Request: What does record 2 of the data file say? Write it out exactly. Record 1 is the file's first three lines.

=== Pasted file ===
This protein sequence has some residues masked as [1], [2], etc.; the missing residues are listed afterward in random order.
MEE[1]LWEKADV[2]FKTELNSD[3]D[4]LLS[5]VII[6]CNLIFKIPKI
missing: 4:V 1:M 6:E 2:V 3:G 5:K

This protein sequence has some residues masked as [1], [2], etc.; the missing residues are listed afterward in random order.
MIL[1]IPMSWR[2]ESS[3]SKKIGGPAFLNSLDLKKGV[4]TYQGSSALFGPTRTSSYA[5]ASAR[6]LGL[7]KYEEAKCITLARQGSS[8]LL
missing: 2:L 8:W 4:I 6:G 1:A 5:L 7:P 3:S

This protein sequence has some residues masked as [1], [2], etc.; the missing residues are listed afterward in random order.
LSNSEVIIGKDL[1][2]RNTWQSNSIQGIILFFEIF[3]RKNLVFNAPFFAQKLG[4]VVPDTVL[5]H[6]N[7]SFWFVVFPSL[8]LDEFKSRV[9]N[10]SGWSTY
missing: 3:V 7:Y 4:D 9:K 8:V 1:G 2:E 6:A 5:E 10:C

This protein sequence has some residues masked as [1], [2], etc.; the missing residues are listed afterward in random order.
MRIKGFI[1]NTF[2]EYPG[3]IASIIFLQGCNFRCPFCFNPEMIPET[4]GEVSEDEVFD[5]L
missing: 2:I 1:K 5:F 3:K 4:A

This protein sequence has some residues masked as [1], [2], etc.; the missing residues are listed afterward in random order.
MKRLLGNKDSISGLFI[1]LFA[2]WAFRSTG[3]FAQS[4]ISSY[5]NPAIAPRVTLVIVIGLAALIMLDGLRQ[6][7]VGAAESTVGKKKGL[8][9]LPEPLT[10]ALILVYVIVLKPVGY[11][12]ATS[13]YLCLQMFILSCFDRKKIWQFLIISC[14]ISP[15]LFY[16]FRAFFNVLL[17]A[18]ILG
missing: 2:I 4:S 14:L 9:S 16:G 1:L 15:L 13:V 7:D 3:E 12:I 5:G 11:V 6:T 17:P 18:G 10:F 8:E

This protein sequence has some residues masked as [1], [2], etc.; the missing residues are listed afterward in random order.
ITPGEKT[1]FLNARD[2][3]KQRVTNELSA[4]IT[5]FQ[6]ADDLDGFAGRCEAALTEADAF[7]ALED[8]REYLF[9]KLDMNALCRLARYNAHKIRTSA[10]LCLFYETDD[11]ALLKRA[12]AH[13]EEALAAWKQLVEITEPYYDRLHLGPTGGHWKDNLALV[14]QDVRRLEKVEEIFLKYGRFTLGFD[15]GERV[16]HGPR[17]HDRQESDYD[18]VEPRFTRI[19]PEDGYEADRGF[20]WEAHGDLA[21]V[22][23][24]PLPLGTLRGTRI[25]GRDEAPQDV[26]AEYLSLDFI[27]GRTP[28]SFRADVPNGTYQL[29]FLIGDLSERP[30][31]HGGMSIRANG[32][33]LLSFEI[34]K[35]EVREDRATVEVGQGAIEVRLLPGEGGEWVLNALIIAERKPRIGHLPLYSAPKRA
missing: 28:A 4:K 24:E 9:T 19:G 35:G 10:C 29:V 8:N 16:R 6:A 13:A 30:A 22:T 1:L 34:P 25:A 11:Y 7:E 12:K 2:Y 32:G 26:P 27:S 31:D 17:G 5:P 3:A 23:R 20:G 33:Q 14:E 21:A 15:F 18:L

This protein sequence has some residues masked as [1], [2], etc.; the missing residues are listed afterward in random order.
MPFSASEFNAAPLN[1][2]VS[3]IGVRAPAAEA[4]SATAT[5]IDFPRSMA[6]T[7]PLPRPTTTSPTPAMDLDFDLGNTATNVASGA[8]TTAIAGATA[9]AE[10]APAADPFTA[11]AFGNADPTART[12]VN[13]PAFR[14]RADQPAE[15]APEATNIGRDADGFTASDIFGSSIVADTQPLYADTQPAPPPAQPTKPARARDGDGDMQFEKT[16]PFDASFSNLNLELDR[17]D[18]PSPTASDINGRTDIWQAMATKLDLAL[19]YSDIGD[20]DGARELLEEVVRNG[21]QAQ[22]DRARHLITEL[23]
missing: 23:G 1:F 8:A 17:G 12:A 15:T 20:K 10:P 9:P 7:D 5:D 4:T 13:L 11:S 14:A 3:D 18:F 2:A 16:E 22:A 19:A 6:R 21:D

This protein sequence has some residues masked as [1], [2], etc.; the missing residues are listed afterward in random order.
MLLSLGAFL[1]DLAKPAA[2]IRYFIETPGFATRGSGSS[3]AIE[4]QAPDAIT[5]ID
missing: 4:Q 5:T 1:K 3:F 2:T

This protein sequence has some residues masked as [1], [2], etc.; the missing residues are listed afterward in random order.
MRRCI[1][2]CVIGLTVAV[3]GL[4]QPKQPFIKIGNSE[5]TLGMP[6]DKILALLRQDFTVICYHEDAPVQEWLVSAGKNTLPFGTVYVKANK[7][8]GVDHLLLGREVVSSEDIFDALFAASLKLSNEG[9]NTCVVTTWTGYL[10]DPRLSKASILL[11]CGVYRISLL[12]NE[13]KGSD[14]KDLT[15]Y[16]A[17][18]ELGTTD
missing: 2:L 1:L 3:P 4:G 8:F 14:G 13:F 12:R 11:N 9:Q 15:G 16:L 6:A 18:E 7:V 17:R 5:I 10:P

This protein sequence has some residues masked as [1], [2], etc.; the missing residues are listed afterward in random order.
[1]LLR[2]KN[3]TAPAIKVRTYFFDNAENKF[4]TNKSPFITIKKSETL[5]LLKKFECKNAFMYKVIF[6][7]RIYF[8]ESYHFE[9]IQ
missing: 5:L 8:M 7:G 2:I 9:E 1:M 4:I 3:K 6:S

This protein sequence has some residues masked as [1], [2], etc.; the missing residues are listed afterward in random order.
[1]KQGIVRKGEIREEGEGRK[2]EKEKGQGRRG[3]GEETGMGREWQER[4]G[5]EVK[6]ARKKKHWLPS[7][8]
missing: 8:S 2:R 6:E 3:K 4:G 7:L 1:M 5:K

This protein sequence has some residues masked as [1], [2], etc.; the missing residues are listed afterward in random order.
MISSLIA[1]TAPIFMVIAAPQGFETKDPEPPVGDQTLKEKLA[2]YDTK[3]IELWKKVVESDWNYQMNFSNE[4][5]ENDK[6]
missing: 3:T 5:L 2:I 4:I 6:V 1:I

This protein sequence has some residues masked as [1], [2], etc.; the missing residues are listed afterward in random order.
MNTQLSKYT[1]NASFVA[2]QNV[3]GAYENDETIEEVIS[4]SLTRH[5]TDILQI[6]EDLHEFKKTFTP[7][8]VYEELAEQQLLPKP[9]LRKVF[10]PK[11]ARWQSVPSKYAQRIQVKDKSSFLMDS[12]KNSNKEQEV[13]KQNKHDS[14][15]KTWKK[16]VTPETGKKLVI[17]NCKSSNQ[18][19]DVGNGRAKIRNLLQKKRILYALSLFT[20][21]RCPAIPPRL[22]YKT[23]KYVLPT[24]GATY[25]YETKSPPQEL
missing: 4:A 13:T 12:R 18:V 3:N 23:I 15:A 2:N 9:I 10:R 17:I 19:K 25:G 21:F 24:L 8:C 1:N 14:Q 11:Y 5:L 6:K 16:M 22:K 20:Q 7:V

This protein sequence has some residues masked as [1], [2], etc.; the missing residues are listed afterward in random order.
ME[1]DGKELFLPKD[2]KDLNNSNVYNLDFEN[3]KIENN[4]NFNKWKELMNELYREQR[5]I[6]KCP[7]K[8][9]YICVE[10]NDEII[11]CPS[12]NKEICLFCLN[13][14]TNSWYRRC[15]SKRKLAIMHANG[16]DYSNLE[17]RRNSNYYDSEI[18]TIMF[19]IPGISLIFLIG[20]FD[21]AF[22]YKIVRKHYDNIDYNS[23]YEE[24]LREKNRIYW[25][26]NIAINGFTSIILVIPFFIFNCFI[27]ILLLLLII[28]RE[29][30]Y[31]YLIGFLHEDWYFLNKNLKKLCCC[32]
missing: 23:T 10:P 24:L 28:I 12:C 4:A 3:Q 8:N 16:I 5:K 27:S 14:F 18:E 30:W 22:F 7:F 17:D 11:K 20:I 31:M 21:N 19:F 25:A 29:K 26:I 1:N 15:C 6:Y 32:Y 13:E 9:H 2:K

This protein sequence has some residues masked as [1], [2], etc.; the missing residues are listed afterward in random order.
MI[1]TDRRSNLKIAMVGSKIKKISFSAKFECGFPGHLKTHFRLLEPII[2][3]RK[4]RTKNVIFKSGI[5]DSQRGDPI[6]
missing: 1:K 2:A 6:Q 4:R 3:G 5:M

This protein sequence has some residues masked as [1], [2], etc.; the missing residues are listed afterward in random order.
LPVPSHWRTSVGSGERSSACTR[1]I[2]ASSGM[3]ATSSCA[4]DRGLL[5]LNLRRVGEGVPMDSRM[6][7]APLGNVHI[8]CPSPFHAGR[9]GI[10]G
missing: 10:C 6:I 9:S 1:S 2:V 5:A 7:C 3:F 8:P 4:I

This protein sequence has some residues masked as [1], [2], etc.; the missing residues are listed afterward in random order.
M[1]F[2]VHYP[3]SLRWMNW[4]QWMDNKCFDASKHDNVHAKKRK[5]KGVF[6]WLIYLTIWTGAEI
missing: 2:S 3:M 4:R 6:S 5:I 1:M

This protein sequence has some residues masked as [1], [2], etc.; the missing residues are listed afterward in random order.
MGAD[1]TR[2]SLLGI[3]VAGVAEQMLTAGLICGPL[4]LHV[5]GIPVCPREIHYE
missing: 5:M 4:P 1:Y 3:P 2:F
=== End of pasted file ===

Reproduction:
This protein sequence has some residues masked as [1], [2], etc.; the missing residues are listed afterward in random order.
MIL[1]IPMSWR[2]ESS[3]SKKIGGPAFLNSLDLKKGV[4]TYQGSSALFGPTRTSSYA[5]ASAR[6]LGL[7]KYEEAKCITLARQGSS[8]LL
missing: 2:L 8:W 4:I 6:G 1:A 5:L 7:P 3:S